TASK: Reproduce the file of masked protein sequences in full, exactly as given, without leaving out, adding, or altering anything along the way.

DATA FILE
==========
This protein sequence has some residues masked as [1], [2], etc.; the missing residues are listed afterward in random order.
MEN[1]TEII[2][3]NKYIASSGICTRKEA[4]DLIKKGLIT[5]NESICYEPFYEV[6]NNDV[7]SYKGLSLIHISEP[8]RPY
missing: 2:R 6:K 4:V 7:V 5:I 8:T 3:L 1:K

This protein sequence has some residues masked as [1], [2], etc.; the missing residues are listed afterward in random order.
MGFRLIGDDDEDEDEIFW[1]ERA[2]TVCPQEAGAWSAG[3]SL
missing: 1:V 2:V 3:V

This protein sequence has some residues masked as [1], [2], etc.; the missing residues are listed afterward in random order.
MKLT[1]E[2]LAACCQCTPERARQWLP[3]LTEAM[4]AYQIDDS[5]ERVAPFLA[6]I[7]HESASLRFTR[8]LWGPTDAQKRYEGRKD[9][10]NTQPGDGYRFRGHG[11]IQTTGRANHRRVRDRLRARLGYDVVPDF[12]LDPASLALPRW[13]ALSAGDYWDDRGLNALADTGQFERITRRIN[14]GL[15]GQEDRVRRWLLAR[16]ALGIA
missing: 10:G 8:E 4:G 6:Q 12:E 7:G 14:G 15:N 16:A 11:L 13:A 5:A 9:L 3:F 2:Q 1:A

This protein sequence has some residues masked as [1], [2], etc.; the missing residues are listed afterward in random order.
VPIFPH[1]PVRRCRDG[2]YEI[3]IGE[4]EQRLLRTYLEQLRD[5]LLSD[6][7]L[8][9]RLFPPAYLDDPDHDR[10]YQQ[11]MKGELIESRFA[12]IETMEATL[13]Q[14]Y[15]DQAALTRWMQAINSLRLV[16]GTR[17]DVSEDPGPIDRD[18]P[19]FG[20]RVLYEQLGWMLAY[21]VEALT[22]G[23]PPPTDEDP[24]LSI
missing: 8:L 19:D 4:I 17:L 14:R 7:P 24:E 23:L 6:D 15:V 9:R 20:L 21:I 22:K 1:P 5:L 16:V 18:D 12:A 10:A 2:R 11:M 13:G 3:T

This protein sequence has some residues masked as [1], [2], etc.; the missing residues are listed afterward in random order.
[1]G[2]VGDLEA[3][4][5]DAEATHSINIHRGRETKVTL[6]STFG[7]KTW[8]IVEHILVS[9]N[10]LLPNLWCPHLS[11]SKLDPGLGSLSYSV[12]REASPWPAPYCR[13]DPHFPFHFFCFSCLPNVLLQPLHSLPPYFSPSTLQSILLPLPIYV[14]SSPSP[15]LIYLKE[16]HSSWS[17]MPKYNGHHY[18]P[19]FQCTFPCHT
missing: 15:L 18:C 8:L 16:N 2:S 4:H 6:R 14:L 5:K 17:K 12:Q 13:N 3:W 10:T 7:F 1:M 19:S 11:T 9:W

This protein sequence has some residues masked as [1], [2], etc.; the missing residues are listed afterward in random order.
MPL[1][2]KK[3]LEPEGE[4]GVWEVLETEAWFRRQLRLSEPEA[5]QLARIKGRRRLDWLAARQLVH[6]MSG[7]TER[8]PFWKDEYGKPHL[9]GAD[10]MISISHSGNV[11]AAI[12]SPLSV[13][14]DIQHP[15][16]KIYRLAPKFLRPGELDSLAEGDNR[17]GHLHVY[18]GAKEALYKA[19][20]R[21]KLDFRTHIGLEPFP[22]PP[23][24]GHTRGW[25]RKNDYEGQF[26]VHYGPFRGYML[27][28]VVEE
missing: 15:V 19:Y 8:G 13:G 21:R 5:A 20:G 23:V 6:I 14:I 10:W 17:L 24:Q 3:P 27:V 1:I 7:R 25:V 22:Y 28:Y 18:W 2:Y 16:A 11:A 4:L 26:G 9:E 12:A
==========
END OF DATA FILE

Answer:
This protein sequence has some residues masked as [1], [2], etc.; the missing residues are listed afterward in random order.
MEN[1]TEII[2][3]NKYIASSGICTRKEA[4]DLIKKGLIT[5]NESICYEPFYEV[6]NNDV[7]SYKGLSLIHISEP[8]RPY
missing: 2:R 6:K 4:V 7:V 5:I 8:T 3:L 1:K

This protein sequence has some residues masked as [1], [2], etc.; the missing residues are listed afterward in random order.
MGFRLIGDDDEDEDEIFW[1]ERA[2]TVCPQEAGAWSAG[3]SL
missing: 1:V 2:V 3:V

This protein sequence has some residues masked as [1], [2], etc.; the missing residues are listed afterward in random order.
MKLT[1]E[2]LAACCQCTPERARQWLP[3]LTEAM[4]AYQIDDS[5]ERVAPFLA[6]I[7]HESASLRFTR[8]LWGPTDAQKRYEGRKD[9][10]NTQPGDGYRFRGHG[11]IQTTGRANHRRVRDRLRARLGYDVVPDF[12]LDPASLALPRW[13]ALSAGDYWDDRGLNALADTGQFERITRRIN[14]GL[15]GQEDRVRRWLLAR[16]ALGIA
missing: 10:G 8:E 4:G 6:Q 12:E 7:G 14:G 15:N 16:A 11:L 13:A 5:A 9:L 3:F 2:Q 1:A

This protein sequence has some residues masked as [1], [2], etc.; the missing residues are listed afterward in random order.
VPIFPH[1]PVRRCRDG[2]YEI[3]IGE[4]EQRLLRTYLEQLRD[5]LLSD[6][7]L[8][9]RLFPPAYLDDPDHDR[10]YQQ[11]MKGELIESRFA[12]IETMEATL[13]Q[14]Y[15]DQAALTRWMQAINSLRLV[16]GTR[17]DVSEDPGPIDRD[18]P[19]FG[20]RVLYEQLGWMLAY[21]VEALT[22]G[23]PPPTDEDP[24]LSI
missing: 8:L 19:D 4:I 17:L 14:R 7:P 24:E 23:L 6:D 15:V 9:R 20:L 21:I 22:K 1:P 5:L 16:V 18:D 12:A 10:A 2:R 11:M 13:G 3:T

This protein sequence has some residues masked as [1], [2], etc.; the missing residues are listed afterward in random order.
[1]G[2]VGDLEA[3][4][5]DAEATHSINIHRGRETKVTL[6]STFG[7]KTW[8]IVEHILVS[9]N[10]LLPNLWCPHLS[11]SKLDPGLGSLSYSV[12]REASPWPAPYCR[13]DPHFPFHFFCFSCLPNVLLQPLHSLPPYFSPSTLQSILLPLPIYV[14]SSPSP[15]LIYLKE[16]HSSWS[17]MPKYNGHHY[18]P[19]FQCTFPCHT
missing: 15:L 18:C 8:L 16:N 2:S 4:H 6:R 14:L 5:K 17:K 12:Q 13:N 3:W 10:T 7:F 1:M 19:S 11:T 9:W

This protein sequence has some residues masked as [1], [2], etc.; the missing residues are listed afterward in random order.
MPL[1][2]KK[3]LEPEGE[4]GVWEVLETEAWFRRQLRLSEPEA[5]QLARIKGRRRLDWLAARQLVH[6]MSG[7]TER[8]PFWKDEYGKPHL[9]GAD[10]MISISHSGNV[11]AAI[12]SPLSV[13][14]DIQHP[15][16]KIYRLAPKFLRPGELDSLAEGDNR[17]GHLHVY[18]GAKEALYKA[19][20]R[21]KLDFRTHIGLEPFP[22]PP[23][24]GHTRGW[25]RKNDYEGQF[26]VHYGPFRGYML[27][28]VVEE
missing: 15:V 19:Y 8:G 13:G 21:R 5:A 20:G 23:V 6:I 14:I 10:W 17:L 24:Q 3:P 27:V 1:I 7:R 25:V 22:Y 28:Y 18:W 2:Y 16:A 11:A 4:L 26:G 9:E 12:A